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Analecta veterum poetarum Graecorum. Analecta veterum poetarum Graecorum.
Classical Authors: Argentorati - Strasbourg typis Ioannis Henrici Heitz, academiae typographi. 1772-1776.. 3 volumes, Large octavo . Vol I : Title pp [xxxiv], 506. Vol II: Title, pp 529 (530); VolII:Title, pp 334; pp 319 (320). Colophons dated: 1st August 1772; 21st December 1773 and 30th November1776. Blue morocco with arms of Henry Fiennes Clinton, 2nd Duke of Newcastle. Text in Greek, Brunck's notes in Latin. Contains the whole of the Greek Anthology, besides some poems which are not properly included under that title. The epigrams of the Anthology were edited by Brunck, from a careful comparison of the Planudean Anthology with various copies of the Vatican Codex ; and they now appeared for the first time revised by a scholar competent to the task. Brunck also adopted a new arrangement, which certainly has its defects, but yet is invaluable for the student of the history of Greek literature : discarding altogether the books and chapters of the early Anthology, he placed together all the epigrams of each poet, and arranged the poets themselves in chronological order, placing those epigrams, the authors of which were unknown, under the separate head of aδ?σποτα. The Lectiones of Brunck are an indispensable supplement to the Analecta. The Greek Anthology is a collection of poems, mostly epigrams, that span the classical and Byzantine periods of Greek literature. Most of the material of the Greek Anthology comes from two manuscripts, the Palatine Anthology of the 10th century and the Anthology of Planudes (or Planudean Anthology) of the 14th century. Until 1606 the only version known was the i4th century Planudian Anthology of Maximus Planudes until Claudius Salmasius discovered the fuller collection of Constantine Cephalus in the Palantine library at Heidelberg. Constantine Cephalas in the 10th century, had added to Meleager's Anthology a number of other collections: homoerotic verse collected by Straton of Sardis in the 2nd century AD; a collection of Christian epigrams found in churches; a collection of satirical and convivial epigrams collected by Diogenianus; Christodorus' description of statues in the Byzantine gymnasium of Zeuxippos; and a collection of inscriptions from a temple in Cyzicus. Brunck was the first editor to compare the 2 and restore works that Planudes had deleted or bowdlerised for their explicit content. Vol. ! front hinge starting ; head cap slightly damaged. Richard François Philippe Brunck 1729 – 1803 was a French classical scholar. The first work he edited was the Anthologia Graeca or Analecta veterum Poetarum Graecorum (1772–1776), in which his innovations on the established mode of criticism startled European scholars. As an editor, he made no commentaries, but occupied himself only with the text. Persuaded that all faults in the language of the Greek poets came from the carelessness of copyists, wherever it seemed to him that an obscure or difficult passage might be made intelligible and easy by a change of text, he did not scruple to make the necessary alterations, whether the new reading were supported by manuscript authority or not. Between 1299 and 1301 Byzantine Greek grammarian, theologian, translator, and classical scholar at Constantinople, Maximus Planudes prepared a compilation that became the basis for the Anthologia Graeca. Planudes used for the purpose three lost manuscripts: two of collections similar to the Palatine Anthology possibly compiled by Constantine the Rhodian, and a third which was an abridged version of the collection made by Byzantine schoolmaster Constantine Cephalas circa 900, on which the Palatine Anthology was based. The Planudea was first published in print by Laurentius (Francisci) de Alopa, Venetus, in Florence on August 11, 1494. Lascaris's edition was the version by which the work was known in Western Europe until the Palatine Anthology was published in print by French classical scholar Richard François Philippe Brunck in his Anthologia Graeca or Analecta veterum Poetarum Graecorum 3 vols., (1772–1776). Constantinus Cephalas appears to have lived about four centuries after Agathias, and to have flourished in the tenth century, under the emperor Constantinus Porphyrogenitus. The labours of preceding compilers may be viewed as merely supplementary to the Garland of Meleager; but the Anthology of Constantinus Cephalas was an entirely new collection from the preceding Anthologies and from original sources. Very little is known of Cephales. Modern scholars had never even heard his name till it was brought to light by the fortunate discovery of Salmasius. That great scholar, when a very young man, visited Heidelberg about the end of the year 1606, and there, in the library of the Electors Palatine, he found the MS. collection of Greek epigrams, which was afterwards removed to the Vatican, with the rest of the Palatine library (1623), and has become celebrated under the names of the Palatine Anthology and the Vatican codex of the Greek Anthology. Brunet 1:307; Graesse1;114. Classical Authors Poetry Anthologia Graeca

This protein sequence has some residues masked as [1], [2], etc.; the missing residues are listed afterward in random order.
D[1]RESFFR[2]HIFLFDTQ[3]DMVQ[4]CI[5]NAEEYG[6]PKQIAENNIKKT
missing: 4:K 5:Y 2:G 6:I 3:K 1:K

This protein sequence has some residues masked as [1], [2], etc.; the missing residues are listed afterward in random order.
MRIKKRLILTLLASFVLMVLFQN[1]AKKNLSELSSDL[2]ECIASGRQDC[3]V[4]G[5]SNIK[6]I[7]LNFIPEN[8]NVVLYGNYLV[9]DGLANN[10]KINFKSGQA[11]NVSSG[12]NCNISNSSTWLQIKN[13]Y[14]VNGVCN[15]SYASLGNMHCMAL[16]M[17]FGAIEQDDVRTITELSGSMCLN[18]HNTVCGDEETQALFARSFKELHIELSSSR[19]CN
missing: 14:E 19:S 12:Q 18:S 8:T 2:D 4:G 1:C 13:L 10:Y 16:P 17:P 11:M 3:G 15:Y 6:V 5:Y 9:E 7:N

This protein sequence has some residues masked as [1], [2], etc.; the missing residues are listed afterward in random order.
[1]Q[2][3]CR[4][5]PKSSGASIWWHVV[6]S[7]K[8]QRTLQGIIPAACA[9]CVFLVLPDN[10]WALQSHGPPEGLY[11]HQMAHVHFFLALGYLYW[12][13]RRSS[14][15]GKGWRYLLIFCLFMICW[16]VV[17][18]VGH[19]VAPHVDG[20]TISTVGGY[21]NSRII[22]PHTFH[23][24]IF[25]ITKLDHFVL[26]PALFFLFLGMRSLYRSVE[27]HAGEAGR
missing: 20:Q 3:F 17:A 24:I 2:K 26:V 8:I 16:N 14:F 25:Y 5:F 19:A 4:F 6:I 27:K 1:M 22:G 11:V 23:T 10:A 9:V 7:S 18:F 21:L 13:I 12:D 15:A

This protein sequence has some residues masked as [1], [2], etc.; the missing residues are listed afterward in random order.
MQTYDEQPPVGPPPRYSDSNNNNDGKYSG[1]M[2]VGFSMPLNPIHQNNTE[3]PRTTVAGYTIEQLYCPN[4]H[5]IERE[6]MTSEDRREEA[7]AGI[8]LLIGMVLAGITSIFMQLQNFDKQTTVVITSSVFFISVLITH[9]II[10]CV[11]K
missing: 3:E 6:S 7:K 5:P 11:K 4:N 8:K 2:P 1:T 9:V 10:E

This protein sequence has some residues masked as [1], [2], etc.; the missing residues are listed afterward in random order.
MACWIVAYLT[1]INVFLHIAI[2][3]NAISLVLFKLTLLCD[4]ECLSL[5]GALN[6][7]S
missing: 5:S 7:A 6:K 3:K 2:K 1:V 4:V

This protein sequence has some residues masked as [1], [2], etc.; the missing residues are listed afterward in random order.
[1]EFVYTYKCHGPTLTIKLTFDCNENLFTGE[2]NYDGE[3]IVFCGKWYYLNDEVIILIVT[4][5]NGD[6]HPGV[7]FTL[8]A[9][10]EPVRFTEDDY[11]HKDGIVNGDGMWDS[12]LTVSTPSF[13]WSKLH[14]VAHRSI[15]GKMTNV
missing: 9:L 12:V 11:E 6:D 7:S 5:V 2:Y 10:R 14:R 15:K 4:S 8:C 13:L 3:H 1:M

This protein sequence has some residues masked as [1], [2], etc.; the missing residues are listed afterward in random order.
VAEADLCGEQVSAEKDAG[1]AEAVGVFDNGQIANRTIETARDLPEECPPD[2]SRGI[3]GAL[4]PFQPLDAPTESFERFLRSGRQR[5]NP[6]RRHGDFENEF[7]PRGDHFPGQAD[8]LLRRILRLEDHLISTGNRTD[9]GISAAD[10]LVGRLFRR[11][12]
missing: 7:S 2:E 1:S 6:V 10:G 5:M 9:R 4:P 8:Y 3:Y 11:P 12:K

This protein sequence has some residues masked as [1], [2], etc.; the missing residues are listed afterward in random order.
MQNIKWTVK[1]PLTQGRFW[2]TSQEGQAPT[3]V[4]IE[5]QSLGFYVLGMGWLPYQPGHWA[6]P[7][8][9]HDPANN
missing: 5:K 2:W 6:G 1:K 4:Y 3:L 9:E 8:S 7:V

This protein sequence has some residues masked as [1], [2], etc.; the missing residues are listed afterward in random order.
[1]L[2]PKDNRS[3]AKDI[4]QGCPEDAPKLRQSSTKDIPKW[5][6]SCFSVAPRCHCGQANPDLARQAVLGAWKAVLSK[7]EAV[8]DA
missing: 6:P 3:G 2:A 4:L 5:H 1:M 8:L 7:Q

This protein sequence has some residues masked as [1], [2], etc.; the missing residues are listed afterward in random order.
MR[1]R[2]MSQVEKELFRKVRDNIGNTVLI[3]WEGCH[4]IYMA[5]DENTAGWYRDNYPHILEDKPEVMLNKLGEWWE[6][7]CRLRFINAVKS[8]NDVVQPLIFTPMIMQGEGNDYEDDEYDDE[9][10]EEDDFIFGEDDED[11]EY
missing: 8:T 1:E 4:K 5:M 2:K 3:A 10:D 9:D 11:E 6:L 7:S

[Bookseller: Mary Louise Bryan/Paralos Gallery]
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